Oil prices extended their rally in Asia Monday buoyed by hopes of extra stimulus measures in the eurozone and Japan that could help boost demand in the face of a global supply glut.
Prices ended on a buoyant note Friday, with the US benchmark West Texas Intermediate (WTI) for March delivery soaring nine percent to $32.19 a barrel, while Brent soared 10 percent to $32.18.
The upward momentum continued in Asia on Monday, with WTI up 46 cents, or 1.43 percent, at $32.65 and Brent 56 cents, or 1.74 per cent, higher at $32.74 by 0650 GMT.
Michael McCarthy, chief market strategist at CMC Markets Australia, said a report showing that private sector business activity in the eurozone continued to expand in January boosted hopes for oil demand catching up with the oversupply.
Data monitoring company Markit said its closely watched composite Purchasing Managers Index (PMI) fell to 53.5 points in January from 54.3 in December. While the figure was an 11-month low it was still well above the 50-point level that separates growth and contraction in the 19-nation bloc.
On Thursday European Central Bank chief Mario Draghi signalled further stimulus measures for the region, while a report in the respected Nikkei business daily Friday said the Bank of Japan is also considering extra measures.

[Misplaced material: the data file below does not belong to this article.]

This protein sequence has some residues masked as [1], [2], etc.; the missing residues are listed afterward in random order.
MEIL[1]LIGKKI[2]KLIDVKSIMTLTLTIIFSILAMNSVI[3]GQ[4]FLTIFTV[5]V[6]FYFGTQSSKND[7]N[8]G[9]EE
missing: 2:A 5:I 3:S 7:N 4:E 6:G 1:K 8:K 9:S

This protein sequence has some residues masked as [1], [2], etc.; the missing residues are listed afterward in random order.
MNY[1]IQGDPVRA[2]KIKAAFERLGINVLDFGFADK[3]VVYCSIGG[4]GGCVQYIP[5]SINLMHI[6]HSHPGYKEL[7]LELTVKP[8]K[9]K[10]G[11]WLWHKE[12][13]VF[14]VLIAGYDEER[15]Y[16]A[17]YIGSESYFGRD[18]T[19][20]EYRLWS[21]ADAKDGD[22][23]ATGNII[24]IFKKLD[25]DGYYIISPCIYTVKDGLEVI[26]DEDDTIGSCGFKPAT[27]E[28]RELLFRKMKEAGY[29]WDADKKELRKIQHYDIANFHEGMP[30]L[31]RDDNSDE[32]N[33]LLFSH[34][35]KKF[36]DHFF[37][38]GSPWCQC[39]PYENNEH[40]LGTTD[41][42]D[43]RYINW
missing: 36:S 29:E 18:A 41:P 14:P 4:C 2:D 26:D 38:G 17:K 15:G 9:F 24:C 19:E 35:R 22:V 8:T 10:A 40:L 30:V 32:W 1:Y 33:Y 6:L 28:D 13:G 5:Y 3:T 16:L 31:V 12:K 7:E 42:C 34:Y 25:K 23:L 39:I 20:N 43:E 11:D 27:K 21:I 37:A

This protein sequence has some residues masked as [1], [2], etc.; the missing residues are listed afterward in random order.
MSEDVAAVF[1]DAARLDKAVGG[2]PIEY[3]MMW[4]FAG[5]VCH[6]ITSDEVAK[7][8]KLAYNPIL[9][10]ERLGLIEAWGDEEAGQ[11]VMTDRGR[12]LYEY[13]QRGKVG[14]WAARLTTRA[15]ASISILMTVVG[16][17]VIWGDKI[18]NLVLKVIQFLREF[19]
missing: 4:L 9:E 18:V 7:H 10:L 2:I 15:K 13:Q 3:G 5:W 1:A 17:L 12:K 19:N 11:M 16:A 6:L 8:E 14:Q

"The demand side of the situation was what was worrying us. Now that we've seen evidence to support that, we've had a lot of short-term interests in the market having to cover. It's a good old-fashioned scramble," he told AFP from Sydney.
"Combined with a strong economy in the US, the demand side of the equation remains on track to catch up with supply about 12 months out."
Sanjeev Gupta, head of the oil and gas practice at professional services firm EY, said prices also got a boost from the severe snowstorm that battered the US East Coast over the weekend as demand for heating oil rose.
However, some analysts remain wary of calling a bottom, especially with Iranian crude poised to return to the market within months following the lifting of western economic sanctions linked to its nuclear programme.